But beneath these numbers lies a troubling trend, according to Vacanti. Groupons sold per subscriber was down. And revenue per merchant was down as well. These two metrics suggest that Groupon's bottom line is in trouble.

Vacanti summarizes his analysis by saying, "Groupon is spending considerable money to acquire subscribers but those subscribers are buying less Groupons. Groupon is also spending considerable money to acquire merchants but are making less revenue per merchant. That’s not good."

HR MBA lesson: Market share hiring means you don't worry about whether the business can support the people you're hiring.  You hire revenue producers knowing that they'll either sell, or by the very nature of sales performance management - they're gone.

It's not your problem.  Fingers crossed at Groupon as they hire those 1,000 sales pros based on the numbers above.  Go read it again - HR MBA for those who take the time...


4 Reasons Google Doesn't Have to Fix Pay Issues In The Motorola Acquisition...

You may have seen this - Google bought the mobile business of Motorola for 12.5 Billion last week, and one of the things that has come up is a sizable gap in the pay of software engineers between the two companies.  See the chart at the right from Business Insider...

So, the first thing the inexperienced HR Pro would do is start hyperventilating.  A 40K difference? Summon the comp experts!  We've got to fix it! Chart-of-the-day-google-motorola-salaries-aug-2011

Hold up.  You don't have to fix it.  Here's why:

1.  The company with the larger average salary is the one doing the acquiring.  This automatically takes the pressure off of this pay gap in the transition.  If it were the other way around and you had Google folks starting to collaborate with the new guys, and they found out the NEW GUYS earned 40K more a year, there would be hell to pay.  Doesn't work the other way around.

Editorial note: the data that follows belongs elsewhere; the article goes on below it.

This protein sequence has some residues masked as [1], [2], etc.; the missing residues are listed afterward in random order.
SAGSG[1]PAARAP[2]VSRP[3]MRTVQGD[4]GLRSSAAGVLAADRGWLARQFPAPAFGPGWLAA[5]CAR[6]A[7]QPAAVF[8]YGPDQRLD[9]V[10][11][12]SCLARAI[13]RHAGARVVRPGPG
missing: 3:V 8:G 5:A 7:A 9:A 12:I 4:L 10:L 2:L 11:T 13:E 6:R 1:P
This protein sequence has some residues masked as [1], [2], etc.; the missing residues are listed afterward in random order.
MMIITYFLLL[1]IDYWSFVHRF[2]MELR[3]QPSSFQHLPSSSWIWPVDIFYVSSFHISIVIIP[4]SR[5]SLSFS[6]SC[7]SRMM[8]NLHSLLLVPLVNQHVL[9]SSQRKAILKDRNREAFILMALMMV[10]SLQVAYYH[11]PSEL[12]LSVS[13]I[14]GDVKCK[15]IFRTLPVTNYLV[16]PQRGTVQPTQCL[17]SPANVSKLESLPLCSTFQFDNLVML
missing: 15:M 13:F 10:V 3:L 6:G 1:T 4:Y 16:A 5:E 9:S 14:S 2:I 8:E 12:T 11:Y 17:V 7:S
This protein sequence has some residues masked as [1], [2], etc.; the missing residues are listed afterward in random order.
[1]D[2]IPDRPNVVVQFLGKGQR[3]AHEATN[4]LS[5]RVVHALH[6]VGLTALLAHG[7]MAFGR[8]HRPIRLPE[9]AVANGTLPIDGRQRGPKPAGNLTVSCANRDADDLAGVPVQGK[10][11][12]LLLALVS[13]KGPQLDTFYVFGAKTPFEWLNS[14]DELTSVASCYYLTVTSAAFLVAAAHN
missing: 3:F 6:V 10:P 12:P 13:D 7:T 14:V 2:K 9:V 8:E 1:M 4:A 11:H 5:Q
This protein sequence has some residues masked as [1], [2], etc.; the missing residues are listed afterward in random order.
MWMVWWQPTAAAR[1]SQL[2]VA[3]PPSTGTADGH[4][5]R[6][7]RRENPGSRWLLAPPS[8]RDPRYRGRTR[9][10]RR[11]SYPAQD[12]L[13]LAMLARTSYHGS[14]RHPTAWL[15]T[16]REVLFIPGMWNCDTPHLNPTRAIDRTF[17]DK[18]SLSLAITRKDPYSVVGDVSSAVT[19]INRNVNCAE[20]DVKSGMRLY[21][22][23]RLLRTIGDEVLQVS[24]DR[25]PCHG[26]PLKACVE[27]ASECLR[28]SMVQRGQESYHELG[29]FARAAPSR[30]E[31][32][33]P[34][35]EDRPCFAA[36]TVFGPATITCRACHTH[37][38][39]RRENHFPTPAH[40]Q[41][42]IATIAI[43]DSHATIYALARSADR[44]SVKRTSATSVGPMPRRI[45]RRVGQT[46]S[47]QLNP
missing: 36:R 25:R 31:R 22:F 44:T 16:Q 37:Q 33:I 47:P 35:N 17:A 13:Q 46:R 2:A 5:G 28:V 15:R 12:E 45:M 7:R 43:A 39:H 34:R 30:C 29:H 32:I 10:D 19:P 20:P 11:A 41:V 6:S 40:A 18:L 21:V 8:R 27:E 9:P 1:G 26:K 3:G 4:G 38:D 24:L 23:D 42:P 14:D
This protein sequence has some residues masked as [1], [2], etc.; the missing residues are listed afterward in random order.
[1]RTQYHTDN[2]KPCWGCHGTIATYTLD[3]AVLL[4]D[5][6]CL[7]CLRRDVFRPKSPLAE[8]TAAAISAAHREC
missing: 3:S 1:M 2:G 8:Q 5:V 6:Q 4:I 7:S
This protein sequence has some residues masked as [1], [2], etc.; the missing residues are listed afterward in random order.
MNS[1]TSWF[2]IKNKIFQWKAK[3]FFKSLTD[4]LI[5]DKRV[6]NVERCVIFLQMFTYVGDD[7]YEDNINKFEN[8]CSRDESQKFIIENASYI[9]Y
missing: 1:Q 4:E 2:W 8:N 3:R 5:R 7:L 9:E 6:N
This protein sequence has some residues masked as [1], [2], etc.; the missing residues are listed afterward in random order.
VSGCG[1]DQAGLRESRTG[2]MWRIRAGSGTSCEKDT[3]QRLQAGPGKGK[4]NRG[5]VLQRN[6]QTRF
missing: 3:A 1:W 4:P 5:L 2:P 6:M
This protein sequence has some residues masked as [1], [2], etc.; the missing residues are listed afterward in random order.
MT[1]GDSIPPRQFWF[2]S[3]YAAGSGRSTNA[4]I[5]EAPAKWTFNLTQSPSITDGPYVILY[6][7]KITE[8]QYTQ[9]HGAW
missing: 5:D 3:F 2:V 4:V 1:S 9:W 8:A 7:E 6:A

2.  Physical proximity is distant.  San Fran vs. Chicago.  That space reduces the pressure as well.  Geographical slotting from a comp perspective are at play for sure.

3.  Google intends to run the acquired unit as a seperate company.  More pressure release.

4.  AND THE BIGGEST REASON YOU DON'T HAVE TO WORRY ABOUT THE GAP:  The jobs aren't the same.  Google code jockies change the world with web based products, starting with search, then moving through all the other products/services they're developing.  Motorola code jockeys develop software for phones.  I'm not saying the gap needs to be that high, but it's not the same job.

Plug those four factors into any salary issue as a result of an acquisition to figure out what to do next. Turns out, all of them favor Google in this scenario, which means they have years, not months, to deal with this comp perception issue.

 


Bad HR Stock Photo of the Week...Capitalist Style...

Frank Roche over at KnowHR has a great series called "Bad HR Stock Photo of the Week", where he shares some AWFUL photos that are used in HR promotional materials.  Most of them are worse than clip art.